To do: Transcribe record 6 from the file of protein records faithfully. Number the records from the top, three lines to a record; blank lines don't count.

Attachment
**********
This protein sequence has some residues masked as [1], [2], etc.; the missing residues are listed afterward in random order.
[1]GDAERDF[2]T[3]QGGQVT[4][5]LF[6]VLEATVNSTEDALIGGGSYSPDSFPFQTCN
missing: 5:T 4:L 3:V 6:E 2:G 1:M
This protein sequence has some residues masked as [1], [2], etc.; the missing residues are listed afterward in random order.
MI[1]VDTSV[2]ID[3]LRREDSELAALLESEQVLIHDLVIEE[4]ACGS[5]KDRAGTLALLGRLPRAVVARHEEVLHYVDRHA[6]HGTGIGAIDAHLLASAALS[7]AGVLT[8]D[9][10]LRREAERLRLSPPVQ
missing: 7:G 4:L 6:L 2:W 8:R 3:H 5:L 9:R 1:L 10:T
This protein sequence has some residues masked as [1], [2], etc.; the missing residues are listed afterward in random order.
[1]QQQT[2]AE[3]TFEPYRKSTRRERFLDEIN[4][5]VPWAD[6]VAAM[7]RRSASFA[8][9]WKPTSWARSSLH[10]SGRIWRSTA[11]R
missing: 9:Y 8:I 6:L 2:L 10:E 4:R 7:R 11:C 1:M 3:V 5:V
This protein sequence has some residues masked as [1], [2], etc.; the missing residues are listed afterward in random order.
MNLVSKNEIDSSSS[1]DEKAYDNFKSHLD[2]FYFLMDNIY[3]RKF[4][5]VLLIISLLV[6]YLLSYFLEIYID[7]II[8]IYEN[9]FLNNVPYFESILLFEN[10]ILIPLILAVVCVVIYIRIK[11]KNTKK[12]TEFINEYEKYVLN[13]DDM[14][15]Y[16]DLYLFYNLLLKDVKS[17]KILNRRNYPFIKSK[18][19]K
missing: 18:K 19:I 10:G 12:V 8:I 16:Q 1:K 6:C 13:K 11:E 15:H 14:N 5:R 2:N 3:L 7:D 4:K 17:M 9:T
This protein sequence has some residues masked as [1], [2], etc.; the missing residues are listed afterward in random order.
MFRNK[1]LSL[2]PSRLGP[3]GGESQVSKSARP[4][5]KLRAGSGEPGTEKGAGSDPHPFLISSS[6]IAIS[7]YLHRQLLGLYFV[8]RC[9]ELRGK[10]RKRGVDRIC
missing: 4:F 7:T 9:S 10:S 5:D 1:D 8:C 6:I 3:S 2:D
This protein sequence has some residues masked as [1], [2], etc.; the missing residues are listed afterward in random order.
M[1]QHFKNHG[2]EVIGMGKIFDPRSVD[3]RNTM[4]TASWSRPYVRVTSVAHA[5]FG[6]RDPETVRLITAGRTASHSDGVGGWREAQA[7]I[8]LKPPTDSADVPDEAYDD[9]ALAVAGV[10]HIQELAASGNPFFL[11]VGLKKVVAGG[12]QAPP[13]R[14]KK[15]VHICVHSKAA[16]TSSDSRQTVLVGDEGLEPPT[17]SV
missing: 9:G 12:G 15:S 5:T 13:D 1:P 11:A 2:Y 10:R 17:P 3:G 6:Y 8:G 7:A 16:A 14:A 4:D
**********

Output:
This protein sequence has some residues masked as [1], [2], etc.; the missing residues are listed afterward in random order.
M[1]QHFKNHG[2]EVIGMGKIFDPRSVD[3]RNTM[4]TASWSRPYVRVTSVAHA[5]FG[6]RDPETVRLITAGRTASHSDGVGGWREAQA[7]I[8]LKPPTDSADVPDEAYDD[9]ALAVAGV[10]HIQELAASGNPFFL[11]VGLKKVVAGG[12]QAPP[13]R[14]KK[15]VHICVHSKAA[16]TSSDSRQTVLVGDEGLEPPT[17]SV
missing: 9:G 12:G 15:S 5:T 13:D 1:P 11:A 2:Y 10:R 17:P 3:G 6:Y 8:G 7:A 16:A 14:A 4:D